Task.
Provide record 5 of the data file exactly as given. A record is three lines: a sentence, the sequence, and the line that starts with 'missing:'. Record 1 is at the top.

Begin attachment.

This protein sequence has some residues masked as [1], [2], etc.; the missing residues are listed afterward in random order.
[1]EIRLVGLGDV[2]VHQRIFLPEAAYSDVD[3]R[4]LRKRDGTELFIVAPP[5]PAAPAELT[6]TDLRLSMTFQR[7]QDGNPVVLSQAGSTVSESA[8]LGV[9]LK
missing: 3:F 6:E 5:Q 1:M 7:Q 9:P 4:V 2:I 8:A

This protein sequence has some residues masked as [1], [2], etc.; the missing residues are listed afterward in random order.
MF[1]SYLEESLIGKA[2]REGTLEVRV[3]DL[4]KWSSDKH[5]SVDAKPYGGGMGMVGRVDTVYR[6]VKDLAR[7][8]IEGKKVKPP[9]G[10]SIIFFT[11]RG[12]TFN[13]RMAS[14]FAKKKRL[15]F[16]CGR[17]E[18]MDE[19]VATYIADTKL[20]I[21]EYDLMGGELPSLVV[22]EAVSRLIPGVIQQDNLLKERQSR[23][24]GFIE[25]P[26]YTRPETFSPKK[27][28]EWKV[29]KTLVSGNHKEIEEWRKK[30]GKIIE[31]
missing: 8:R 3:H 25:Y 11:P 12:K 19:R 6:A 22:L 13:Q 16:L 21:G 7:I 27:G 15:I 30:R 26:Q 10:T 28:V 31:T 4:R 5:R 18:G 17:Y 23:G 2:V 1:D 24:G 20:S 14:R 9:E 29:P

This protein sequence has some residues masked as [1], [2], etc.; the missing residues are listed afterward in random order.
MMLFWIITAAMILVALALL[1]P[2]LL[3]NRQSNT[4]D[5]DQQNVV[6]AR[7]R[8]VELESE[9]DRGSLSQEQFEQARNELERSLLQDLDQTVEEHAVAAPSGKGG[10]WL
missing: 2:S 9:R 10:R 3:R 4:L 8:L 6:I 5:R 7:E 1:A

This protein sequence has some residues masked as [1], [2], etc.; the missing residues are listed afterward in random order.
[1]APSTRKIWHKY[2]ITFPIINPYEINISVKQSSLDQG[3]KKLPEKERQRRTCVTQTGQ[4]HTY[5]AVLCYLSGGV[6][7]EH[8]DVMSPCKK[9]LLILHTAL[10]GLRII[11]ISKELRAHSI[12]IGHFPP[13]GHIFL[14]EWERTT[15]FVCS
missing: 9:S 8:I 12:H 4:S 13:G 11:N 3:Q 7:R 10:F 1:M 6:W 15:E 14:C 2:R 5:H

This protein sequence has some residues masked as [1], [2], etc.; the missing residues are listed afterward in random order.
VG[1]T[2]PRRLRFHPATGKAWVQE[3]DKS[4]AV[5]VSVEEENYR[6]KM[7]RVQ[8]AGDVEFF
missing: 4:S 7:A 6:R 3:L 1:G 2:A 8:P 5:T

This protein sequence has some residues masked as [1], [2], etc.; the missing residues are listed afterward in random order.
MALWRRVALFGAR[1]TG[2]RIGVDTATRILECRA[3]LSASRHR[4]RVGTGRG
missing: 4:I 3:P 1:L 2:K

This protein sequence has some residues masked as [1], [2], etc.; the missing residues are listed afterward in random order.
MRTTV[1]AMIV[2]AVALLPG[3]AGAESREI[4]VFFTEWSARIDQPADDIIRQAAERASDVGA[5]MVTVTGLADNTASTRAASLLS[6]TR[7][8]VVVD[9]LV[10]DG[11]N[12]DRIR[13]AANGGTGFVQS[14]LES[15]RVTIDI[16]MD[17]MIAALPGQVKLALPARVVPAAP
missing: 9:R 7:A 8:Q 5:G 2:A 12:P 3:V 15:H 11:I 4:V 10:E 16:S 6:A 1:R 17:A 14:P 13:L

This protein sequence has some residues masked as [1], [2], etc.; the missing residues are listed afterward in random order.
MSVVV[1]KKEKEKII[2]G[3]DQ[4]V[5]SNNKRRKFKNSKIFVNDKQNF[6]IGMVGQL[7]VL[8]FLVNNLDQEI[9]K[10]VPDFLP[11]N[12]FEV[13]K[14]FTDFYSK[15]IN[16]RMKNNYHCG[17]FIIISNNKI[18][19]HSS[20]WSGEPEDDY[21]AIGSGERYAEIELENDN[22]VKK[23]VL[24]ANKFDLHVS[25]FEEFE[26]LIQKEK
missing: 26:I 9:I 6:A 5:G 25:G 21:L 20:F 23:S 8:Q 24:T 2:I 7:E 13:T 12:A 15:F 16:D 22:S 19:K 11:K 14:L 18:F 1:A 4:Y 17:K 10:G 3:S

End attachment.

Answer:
This protein sequence has some residues masked as [1], [2], etc.; the missing residues are listed afterward in random order.
VG[1]T[2]PRRLRFHPATGKAWVQE[3]DKS[4]AV[5]VSVEEENYR[6]KM[7]RVQ[8]AGDVEFF
missing: 4:S 7:A 6:R 3:L 1:G 2:A 8:P 5:T